Younger children and social networking sites: a blind spot Online experiences of 11-12 year olds and how to protect them
This report describes the experiences of 11 and 12 year olds on social networking sites and looks at the roles parents, social network providers and regulation can play in protecting them.
It presents the findings from an online self-completion survey of 1,024 11-16 year olds in the UK, 28% of which were aged 11-12 years.
Our research found 23% of 11 and 12 year olds with a social networking site profile had been upset by something on it over the last year.
Authors: Claire Lilley and Ruth Ball
- Around half of 11 and 12 year olds in the UK have an underage profile.
- Many of the most popular sites amongst 11 and 12 year olds, including Facebook, YouTube and Twitter, have a minimum age of 13.
- 23% of 11 and 12 year olds with a social networking site profile say they have been upset by something on it over the last year.
- 18% of these felt upset or scared for weeks or months after the incident occurred.
- 20% experienced something that upset them every day or almost every day.
- 62% of these experiences were caused by strangers or people they only knew online.
- Some providers of social networking sites with a minimum age of 13 say they do not provide bespoke advice for children under the age of 13, because they are not supposed to have a profile on their sites.
- Nearly half (45%) of parents whose child had an underage profile on Facebook were unaware of the minimum age of 13 requirement (Ofcom, 2013).
- All social networking sites should acknowledge that large numbers of underage children are using their sites, and increase the protection offered to younger children accordingly.
- Ofcom should play a greater role in providing information for parents about social networking sites, and the risks children face on them.
- The UK Council for Child Internet Safety (UKCCIS) should make tackling the risks children, including younger children, experience on social networking sites a priority issue; and independently evaluate the efforts made by social networking sites to improve child safety.
- More research should be done into why younger children are joining social networking sites, their perceptions of risk, and the experiences and behaviour of specific sub-groups of children on such sites.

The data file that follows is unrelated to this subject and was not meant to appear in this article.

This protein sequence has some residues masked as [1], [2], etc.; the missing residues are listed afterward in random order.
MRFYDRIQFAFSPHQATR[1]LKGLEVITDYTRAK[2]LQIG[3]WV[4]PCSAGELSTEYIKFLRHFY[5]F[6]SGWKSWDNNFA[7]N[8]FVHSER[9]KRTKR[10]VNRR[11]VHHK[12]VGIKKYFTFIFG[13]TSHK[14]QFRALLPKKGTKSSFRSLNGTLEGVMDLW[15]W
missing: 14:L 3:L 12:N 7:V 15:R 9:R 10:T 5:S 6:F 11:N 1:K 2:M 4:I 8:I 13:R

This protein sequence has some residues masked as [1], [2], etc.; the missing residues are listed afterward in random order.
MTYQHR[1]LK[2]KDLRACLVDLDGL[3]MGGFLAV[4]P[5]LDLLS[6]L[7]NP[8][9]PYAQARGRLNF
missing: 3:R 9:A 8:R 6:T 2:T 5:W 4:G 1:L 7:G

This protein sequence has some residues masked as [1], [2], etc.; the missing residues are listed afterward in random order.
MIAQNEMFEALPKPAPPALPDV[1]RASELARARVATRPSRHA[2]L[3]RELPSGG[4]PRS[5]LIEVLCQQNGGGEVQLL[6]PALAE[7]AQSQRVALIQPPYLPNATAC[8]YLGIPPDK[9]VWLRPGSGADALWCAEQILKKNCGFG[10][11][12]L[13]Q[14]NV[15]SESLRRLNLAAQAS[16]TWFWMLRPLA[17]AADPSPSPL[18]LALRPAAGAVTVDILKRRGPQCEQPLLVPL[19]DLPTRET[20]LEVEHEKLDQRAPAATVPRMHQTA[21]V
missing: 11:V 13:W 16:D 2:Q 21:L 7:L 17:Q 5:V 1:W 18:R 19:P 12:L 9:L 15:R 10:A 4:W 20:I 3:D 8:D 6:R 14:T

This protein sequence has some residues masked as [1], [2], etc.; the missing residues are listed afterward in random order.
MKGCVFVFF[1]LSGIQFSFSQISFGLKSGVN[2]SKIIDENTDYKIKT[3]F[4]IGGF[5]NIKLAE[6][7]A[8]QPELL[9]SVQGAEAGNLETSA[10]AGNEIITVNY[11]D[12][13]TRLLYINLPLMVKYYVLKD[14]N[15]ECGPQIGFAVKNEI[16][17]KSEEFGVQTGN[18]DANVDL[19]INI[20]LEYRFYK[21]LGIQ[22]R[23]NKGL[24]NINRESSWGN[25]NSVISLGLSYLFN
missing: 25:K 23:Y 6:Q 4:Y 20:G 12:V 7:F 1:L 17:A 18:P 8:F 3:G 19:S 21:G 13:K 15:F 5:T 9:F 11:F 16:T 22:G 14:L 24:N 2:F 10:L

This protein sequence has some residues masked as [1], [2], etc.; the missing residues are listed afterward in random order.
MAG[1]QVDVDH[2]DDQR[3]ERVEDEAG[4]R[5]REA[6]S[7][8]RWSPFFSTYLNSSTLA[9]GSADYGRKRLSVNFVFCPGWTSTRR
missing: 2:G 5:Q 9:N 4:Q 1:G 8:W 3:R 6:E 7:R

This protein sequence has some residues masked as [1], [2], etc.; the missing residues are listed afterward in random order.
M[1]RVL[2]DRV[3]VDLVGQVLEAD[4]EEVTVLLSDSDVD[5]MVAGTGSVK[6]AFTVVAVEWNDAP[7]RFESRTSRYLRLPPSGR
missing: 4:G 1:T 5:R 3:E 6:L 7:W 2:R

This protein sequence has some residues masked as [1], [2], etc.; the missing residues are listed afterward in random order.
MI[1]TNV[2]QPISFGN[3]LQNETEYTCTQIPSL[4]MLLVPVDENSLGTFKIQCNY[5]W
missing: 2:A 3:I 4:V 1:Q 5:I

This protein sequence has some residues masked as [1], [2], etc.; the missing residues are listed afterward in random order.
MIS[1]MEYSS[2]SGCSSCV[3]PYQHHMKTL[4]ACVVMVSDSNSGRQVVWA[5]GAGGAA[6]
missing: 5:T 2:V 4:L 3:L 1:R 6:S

|Section 1: 11 and 12 year olds’ use of social networking sites||11|
|Section 2: The experiences of younger children||13|
|Experience of things which have bothered them||13|
|Experience of particular things||14|
|Who children identified as responsible||16|
|How they felt||17|
|Section 3: The role of parents||20|
|Section 4: The role of social network providers and regulation||21|
|Section 5: Recommendations||25|
|Appendix 1: Methodology and ethics||27|
|Appendix 2: Population data||28|
|Appendix 3: Quotations||30|
Please cite as: Lilley, C. and Ball, R. (2013) Youngerchildren and social networking sites: a blind spot. [London]: NSPCC.
Sexting and young people: the parent's view
Online abuse: learning from case reviews
Experiences of 11-16 year olds on social networking sites
Sexting: an exploration of practices, attitudes and influences
Qualitative study of children, young people and 'sexting'
Be Share Aware
Just like real life, kids need your help to stay safe online. We've got tips and advice to help you keep your child safe on social networks, apps and games.
Your guide to social networks
Net Aware is our no-nonsense guide to the social networks, sites and apps children use.
Talking to your child about staying safe online
Our Current Awareness Service for Practice, Policy And Research delivers free weekly email alerts to keep you up-to-date with all the latest safeguarding and child protection news.
How safe are our children? Growing up online
Our annual flagship conference is for everyone working in child protection.
Follow us on Twitter and keep up-to-date with all the latest news in child protection.
We hold the UK's largest collection of child protection resources and the only UK database specialising in published material on child protection, child abuse and child neglect.
New in the Library
A free weekly email listing all of the new child protection publications added to our library collection.
Helping you keep children safe
Read our guide for professionals on what we do and the ways we can work with you to protect children and prevent abuse and neglect.
Impact and evidence
Find out how we evaluate and research the impact we’re making in protecting children, get tips and tools for researchers and access resources.
Training and consultancy
Sharing knowledge to keep children safe
Read our guide to the NSPCC Knowledge and Information Service to find out how we can help you with child protection queries, support your research, and help you learn and develop.